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Zelensky vows to return to Lysychansk after Ukrainian troops withdraw


KYIV – Ukrainian President Volodymyr Zelensky said on Sunday that Kyiv forces had withdrawn from Lysychansk in the eastern region of Donbass after a heavy Russian assault, but vowed to regain control of the area with weapons long-range Western.

Russia said its capture of the city of Lysychansk less than a week after taking neighboring Sievierdonetsk gave it full control of the eastern Luhansk region – a political victory that fulfills a key Kremlin war objective. The battlefield now focuses on the neighboring region of Donetsk, where Kyiv still controls swathes of territory.

“If the commanders of our army are withdrawing people from certain points of the front, where the enemy has the greatest advantage in firepower, and this also applies to Lysychansk, it means only one thing,” said Zelensky in his nightly video speech.

“That we will come back thanks to our tactics, thanks to the increased supply of modern weapons.”

Zelensky said Russia was concentrating its firepower on the Donbass front, but Ukraine would retaliate with long-range weapons such as US-supplied HIMARS rocket launchers.

“The fact that we protect the lives of our soldiers, of our people, plays an equally important role. We are going to rebuild the walls, we are going to reclaim the land and the people must be protected first and foremost,” Zelensky said.

Since abandoning its assault on the capital Kyiv, Russia has focused its military operation on the industrial heartland of Donbass which includes the Luhansk and Donetsk regions, where Moscow-backed separatist proxies have been fighting Ukraine since 2014.

Russia says it is seizing the Luhansk region to give it to the self-proclaimed Russian-backed Luhansk People’s Republic, whose independence it recognized on the eve of the war.

Russian Defense Minister Sergei Shoigu informed President Vladimir Putin that Luhansk had been ‘liberated’, the Defense Ministry said, after Russia earlier said its forces had captured villages around Lysychansk and surrounded the city.

The Ukrainian military command said its forces had been forced to withdraw from the city.

“The continued defense of the city would lead to fatal consequences. In order to preserve the lives of Ukrainian defenders, a decision was taken to withdraw,” he said in a statement on social media.

Ukrainian officials, who say references to the “liberation” of Ukrainian territory are Russian propaganda, had reported intense artillery barrages on residential areas.

West of Lysychansk in the Donetsk region, at least six people were killed when the Ukrainian city of Sloviansk was hit by heavy shelling from multiple rocket launchers on Sunday, local officials said.

Thousands of civilians have been killed and towns razed to the ground since the Russian invasion on February 24, with Kyiv accusing Moscow of deliberately targeting civilians. Moscow denies it.

Russia says what it calls a “special military operation” in Ukraine is aimed at protecting Russian speakers from nationalists. Ukraine and its Western allies say this is a baseless pretext for blatant aggression aimed at seizing territory.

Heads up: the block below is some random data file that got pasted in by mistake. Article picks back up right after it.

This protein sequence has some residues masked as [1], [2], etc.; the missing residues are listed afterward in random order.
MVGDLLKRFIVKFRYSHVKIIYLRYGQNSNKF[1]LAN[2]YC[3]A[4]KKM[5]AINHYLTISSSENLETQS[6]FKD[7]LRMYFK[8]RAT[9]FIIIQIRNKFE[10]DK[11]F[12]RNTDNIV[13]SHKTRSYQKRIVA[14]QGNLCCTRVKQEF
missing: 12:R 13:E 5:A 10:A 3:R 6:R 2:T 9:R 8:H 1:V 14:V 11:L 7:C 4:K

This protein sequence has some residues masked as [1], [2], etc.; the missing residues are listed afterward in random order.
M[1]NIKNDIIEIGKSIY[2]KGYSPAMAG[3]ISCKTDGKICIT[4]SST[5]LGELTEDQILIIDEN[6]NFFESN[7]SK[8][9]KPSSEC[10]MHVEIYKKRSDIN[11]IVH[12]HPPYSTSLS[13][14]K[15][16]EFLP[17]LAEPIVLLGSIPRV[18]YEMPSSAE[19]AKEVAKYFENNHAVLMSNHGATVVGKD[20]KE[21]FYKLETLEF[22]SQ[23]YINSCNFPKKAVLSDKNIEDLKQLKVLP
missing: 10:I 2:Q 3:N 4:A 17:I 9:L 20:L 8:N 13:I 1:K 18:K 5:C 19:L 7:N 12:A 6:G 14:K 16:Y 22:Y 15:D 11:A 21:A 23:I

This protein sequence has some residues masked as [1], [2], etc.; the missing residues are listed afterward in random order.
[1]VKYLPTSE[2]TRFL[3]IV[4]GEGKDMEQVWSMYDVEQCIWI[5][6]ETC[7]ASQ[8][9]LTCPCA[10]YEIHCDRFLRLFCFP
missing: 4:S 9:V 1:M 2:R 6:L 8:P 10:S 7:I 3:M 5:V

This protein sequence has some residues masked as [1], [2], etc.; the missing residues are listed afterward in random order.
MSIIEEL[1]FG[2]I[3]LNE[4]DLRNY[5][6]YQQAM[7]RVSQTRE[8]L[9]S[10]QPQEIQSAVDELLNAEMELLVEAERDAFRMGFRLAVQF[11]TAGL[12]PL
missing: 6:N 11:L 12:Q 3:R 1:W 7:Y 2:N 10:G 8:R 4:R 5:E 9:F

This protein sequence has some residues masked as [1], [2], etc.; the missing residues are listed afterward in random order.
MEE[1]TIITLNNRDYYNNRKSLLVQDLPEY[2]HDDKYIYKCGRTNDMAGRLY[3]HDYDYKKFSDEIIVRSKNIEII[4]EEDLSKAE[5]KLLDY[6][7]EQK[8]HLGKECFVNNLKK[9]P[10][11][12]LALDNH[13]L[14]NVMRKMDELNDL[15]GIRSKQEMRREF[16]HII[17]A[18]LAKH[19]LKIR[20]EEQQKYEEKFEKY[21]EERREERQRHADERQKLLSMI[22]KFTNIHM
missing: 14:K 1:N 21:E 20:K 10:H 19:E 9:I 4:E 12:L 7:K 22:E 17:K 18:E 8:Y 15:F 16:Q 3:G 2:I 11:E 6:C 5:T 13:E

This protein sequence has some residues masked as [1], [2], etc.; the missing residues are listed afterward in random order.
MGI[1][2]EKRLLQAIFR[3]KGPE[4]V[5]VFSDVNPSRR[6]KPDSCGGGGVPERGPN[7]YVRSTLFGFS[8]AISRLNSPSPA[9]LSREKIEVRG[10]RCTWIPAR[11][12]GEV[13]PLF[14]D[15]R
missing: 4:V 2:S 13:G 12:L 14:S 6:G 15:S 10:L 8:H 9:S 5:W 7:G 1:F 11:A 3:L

As Russia would try to portray its advance in Luhansk as a significant moment in the war, it cost the Russian military dearly, said Neil Melvin of the London-based think tank RUSI.

“Ukraine’s position has never been that they can defend all of this. What they tried to do was slow down the Russian onslaught and cause maximum damage, while they prepare a counter-offensive,” he said.

Zelensky said Russia had “brutally” hit Kharkiv, Kramatorsk and Sloviansk with rocket attacks, killing six and injuring 20 in Sloviansk alone.

The Russian Defense Ministry also said on Sunday it struck military infrastructure in Kharkiv, Ukraine’s second-largest city in the northeast, where a Reuters reporter said Ukrainian forces had built fortifications after night bombardments.

Outside a school in Kharkiv, some residents threw debris into a large crater created by an early morning rocket fire while others got help to repair damaged homes.

“The woman was lucky to wake up early in the morning because the roof fell right where she was sleeping,” resident Oleksii Mihulin told Reuters.

About 70 km (44 miles) from Kharkiv on the Russian side of the border, Russia also reported explosions on Sunday in Belgorod, which it said killed at least three people and destroyed homes.

“The sound was so loud that I jumped up, woke up, was very scared and started screaming,” a Belgorod resident told Reuters, adding that the blasts happened around 3 a.m. morning (12:00 GMT).

Moscow has blamed Kyiv for numerous attacks on Belgorod and other border areas with Ukraine. Kyiv has never claimed responsibility for any of these incidents.

Ukraine said its air force had carried out about 15 sorties “in virtually all directions of hostilities”, destroying equipment and two ammunition depots.

In the Russian-occupied southern Ukrainian city of Melitopol, Ukrainian forces hit a military logistics base on Sunday with more than 30 strikes, the city’s exiled mayor Ivan Fedorov said. A Russian-installed official confirmed that strikes had hit the city.

Reuters could not independently verify reports from the battlefield.

Ukraine has repeatedly called for an acceleration of arms supplies to the West, saying its forces are largely under-armed.

Speaking during a visit to Kyiv, Australian Prime Minister Anthony Albanese said his government would provide Ukraine with additional armored vehicles, as well as tougher sanctions against Russia.

German Chancellor Olaf Scholz told the ARD television channel that Germany was discussing with its allies security guarantees for Ukraine after the war, although it was clear that these “would not be the same as if someone was a member of NATO”. — Reuters